Oxymetazoline, a common ingredient in over-the-counter nasal sprays including Afrin and Zicam, is also an effective alternative, Koelzer said. Like phenylephrine nasal spray, prolonged use of oxymetazoline nasal spray can also cause rebound congestion.
Dr. Purvi Parikh, the national spokesperson for the Allergy & Asthma Network, an advocacy group, said that she usually does not recommend pseudoephedrine to her patients because of its effects on blood pressure.
Instead, she recommends oral antihistamines like Zyrtec, Allegra and Claritin.
The medications are commonly used for allergies and hives, but can also be used to get rid of nasal congestion. They work in a slightly different way than decongestants, which reduce the swelling of blood vessels in the nasal passages. Antihistamines also reduce swelling and irritation in the nasal passages, but by blocking the chemicals in the body responsible for those reactions.
“These medications actually treat the underlying inflammation in addition to providing relief,” said Parikh, who is also an allergist and immunologist at Allergy and Asthma Associates of Murray Hill in New York City.
What can help kids with stuffy noses?
For children, a stuffy nose can be more severe because kids’ nasal passages are much smaller than adults, said Dr. Buddy Creech, a pediatric infectious disease expert at the Vanderbilt University Medical Center in Nashville, Tennessee.
But there are few options available to treat a child’s congestion. The FDA says that children under two should not be given any type of cold and flu that contains a decongestant or an antihistamine because of dangerous side effects. For children ages two to four, the FDA urges caution.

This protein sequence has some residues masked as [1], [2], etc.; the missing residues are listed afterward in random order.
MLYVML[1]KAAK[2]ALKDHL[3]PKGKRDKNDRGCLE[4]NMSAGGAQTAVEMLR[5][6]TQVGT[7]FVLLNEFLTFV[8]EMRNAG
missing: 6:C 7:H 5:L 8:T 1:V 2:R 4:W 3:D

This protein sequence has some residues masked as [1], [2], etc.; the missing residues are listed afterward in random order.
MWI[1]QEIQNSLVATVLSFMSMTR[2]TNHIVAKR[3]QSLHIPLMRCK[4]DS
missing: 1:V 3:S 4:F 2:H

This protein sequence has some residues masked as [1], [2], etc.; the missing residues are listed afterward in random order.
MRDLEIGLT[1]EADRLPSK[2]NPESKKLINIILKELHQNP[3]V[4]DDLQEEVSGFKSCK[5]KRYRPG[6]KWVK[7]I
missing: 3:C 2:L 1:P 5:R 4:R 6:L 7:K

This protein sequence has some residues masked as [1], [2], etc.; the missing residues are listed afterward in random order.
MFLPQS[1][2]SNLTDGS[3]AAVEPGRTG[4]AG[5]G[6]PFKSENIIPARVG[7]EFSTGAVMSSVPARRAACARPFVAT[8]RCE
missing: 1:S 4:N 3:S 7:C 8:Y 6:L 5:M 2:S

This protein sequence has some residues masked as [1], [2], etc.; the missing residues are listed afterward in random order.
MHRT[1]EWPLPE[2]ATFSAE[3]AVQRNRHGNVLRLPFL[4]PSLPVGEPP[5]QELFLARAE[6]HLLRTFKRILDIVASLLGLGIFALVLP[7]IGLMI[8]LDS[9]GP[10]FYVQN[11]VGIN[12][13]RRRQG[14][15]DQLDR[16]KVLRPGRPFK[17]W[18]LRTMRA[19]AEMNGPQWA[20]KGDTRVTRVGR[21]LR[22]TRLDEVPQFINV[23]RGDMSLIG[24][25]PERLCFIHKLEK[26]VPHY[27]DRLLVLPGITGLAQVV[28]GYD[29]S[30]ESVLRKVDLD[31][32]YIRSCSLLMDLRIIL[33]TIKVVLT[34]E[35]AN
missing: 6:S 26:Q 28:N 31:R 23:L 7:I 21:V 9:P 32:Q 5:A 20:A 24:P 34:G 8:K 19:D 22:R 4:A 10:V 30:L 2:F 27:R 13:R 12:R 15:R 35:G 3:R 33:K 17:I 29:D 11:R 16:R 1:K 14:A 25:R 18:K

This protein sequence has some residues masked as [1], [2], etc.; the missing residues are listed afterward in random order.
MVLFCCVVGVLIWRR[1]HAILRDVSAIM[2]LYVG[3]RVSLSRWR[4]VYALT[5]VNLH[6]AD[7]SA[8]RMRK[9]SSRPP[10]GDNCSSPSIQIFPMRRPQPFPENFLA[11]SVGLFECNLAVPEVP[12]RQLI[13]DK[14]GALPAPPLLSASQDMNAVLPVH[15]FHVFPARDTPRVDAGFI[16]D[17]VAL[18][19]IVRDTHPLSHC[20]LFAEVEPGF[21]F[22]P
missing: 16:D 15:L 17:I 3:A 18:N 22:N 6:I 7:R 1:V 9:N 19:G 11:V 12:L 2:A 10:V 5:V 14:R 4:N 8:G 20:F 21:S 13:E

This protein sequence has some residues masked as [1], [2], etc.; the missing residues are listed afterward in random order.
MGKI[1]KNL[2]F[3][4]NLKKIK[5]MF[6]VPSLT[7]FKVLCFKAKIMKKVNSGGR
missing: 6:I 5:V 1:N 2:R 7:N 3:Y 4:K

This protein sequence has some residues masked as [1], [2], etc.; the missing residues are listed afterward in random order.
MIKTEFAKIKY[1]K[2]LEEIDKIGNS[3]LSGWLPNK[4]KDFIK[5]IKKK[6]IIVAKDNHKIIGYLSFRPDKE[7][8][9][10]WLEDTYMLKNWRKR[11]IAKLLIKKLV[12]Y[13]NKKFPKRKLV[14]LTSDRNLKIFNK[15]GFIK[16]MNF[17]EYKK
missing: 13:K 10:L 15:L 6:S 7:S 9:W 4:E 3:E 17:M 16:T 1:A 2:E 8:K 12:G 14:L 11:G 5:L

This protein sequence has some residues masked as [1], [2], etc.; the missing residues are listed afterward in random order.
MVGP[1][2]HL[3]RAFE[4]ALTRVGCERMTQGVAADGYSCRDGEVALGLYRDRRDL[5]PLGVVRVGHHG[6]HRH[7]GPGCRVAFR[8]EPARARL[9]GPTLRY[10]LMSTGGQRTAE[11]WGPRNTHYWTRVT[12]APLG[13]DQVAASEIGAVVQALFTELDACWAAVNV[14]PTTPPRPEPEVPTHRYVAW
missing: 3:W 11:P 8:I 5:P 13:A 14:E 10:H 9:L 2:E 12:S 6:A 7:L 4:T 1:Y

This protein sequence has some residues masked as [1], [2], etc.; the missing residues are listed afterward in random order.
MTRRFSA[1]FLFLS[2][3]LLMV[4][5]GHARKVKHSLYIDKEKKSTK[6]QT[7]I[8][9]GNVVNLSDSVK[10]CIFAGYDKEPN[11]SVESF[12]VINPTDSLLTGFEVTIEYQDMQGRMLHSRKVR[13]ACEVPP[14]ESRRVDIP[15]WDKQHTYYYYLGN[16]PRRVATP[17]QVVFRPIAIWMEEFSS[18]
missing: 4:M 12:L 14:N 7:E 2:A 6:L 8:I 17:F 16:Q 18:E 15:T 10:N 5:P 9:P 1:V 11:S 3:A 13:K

In the first years of a child’s life, Creech said parents could use a bulb syringe, used to remove mucus from a baby’s mouth and nose, to help relieve nasal congestion.
Instead of decongestants, Children’s Tylenol and Children’s Advil can be given to children to help relieve pain from the congestion, he said.
In some cases, teens can take pseudoephedrine, Creech said.
“It is difficult because, given the doses that you really need it to be most effective, it does have those side effects of mental alertness but also heart racing,” he said. “So if it is used, we would only use it with direct supervision and keeping the drug in a safe place.”
Koelzer said that simple, nonmedical approaches can also help, like making sure kids get plenty of rest and water when they are sick. Maybe a popsicle, too, he said.
For children, “about the only things I’ll recommend for a cold might be some Tylenol if there’s some fever, and possibly some dextromethorphan to calm the cough, and I only do that if they’re coughing so hard that they’re going to throw up,” he said, referring to an ingredient found in over-the-counter cough medicines.
Creech said steam from a humidifier or a hot shower can help break up the mucus. The opposite is also helpful: Going out in the cold air.
“That coldness can constrict or tighten the blood vessels in the nose and that can actually cause them to get a little bit of relief,” he said.